After reading about Irish Penal Laws in Kilfeather’s book, the maps of Irish plantations took on a whole meaning for me. Before educating myself on this portion of Irish history, the maps simply outlined statistics. But I realized that there are much deeper social implications behind these color coded images.
The primary objectives behind these penal laws were to reduce Catholic Irish power and convert as many individuals to Protestantism as possible. The laws in place barred Catholics from sending their children abroad for education, prohibited inter-religious marriages, and attempted to oust the Catholic clergy. Naturally, when I was able to view the Irish plantation maps, this knowledge came to mind and shaped the way I viewed them. The first map depicted regions where Catholic ownership of land exceeded 50 percent. The year was 1641.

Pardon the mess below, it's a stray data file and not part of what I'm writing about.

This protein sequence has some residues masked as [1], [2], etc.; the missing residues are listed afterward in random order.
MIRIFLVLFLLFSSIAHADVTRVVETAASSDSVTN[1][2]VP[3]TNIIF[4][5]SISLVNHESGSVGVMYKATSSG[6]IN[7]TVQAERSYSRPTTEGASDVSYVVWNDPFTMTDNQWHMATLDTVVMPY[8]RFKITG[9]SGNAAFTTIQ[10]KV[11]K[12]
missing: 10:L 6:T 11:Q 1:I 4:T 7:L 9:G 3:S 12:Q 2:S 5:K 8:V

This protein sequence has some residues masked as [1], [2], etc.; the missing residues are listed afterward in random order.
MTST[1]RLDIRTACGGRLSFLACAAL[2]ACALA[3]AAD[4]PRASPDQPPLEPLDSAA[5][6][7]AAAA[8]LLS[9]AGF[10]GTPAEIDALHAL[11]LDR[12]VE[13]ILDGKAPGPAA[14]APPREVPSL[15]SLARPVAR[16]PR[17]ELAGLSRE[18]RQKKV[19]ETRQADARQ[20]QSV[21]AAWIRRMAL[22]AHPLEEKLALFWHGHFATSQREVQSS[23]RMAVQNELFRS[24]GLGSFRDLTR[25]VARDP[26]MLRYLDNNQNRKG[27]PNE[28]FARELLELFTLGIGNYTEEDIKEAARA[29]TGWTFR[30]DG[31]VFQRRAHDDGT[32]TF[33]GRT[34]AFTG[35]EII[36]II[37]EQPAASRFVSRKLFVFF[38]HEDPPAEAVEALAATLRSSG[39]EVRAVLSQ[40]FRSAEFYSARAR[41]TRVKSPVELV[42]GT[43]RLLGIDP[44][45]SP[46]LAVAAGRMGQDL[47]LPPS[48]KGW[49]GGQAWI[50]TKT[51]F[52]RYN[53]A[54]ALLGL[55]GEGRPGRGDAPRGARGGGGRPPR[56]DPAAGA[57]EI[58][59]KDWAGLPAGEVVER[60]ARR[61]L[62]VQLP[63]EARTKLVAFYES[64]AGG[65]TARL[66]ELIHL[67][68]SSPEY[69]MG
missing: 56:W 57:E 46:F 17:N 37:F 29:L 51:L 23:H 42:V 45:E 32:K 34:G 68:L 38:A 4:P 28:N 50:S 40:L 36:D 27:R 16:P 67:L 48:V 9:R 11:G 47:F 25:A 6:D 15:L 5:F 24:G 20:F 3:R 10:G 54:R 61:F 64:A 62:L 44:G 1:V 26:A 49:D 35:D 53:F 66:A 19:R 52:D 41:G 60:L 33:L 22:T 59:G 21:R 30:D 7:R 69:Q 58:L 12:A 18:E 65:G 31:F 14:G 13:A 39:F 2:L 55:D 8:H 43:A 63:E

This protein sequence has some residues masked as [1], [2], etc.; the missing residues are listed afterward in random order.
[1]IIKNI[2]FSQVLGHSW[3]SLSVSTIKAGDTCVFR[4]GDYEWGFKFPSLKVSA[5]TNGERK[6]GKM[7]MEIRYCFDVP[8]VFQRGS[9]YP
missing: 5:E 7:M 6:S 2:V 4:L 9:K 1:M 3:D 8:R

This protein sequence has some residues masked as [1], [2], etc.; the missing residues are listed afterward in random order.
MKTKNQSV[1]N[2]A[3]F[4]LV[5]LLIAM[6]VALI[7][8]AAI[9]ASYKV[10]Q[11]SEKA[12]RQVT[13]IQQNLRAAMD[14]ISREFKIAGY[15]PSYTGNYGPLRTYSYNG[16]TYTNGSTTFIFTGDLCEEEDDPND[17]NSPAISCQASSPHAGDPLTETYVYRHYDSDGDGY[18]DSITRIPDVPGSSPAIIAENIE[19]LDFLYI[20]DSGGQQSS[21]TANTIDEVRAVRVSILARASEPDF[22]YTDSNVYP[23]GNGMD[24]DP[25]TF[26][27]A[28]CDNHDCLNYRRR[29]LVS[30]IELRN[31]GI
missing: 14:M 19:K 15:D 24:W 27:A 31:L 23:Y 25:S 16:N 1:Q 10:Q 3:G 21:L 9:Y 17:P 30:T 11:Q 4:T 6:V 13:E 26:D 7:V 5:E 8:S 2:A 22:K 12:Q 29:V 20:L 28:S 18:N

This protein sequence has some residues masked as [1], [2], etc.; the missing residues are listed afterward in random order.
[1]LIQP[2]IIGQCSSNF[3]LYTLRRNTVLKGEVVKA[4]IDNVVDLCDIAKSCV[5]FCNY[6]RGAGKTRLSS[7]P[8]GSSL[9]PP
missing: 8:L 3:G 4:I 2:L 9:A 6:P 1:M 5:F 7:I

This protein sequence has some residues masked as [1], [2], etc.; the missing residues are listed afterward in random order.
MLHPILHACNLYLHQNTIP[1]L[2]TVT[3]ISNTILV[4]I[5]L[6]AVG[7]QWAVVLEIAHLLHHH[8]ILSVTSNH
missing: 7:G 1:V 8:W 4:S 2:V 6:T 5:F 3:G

In 1688, the information on the map looked quite different. Catholic land ownership made up less than five percent of the area in 10 Irish counties. The Protestant conversion tactics were, as noted here, imperialistic and exploitative in practice.
These maps, however, while they physically mark the changing times, do not tell the whole story. The cultural clash between Catholics and Protestants produced palpable anxiety on both sides. These sentiments were reflected in the literature of the time. While Irish Catholics were eventually allotted at least partial relief, lingering resentments and animosities persisted. In the opening of Chapter Two in the book, the author says, “Walking around Dublin, one might gain the impression that in the eighteenth century there reigned in Ireland a particular harmony and prosperity that gave rise to some of the city’s greatest civic achievements.” However, she goes on to explain that this most certainly was not the case. The religious contrasts made for harsh laws and visible differences in Irish landscape and demographics.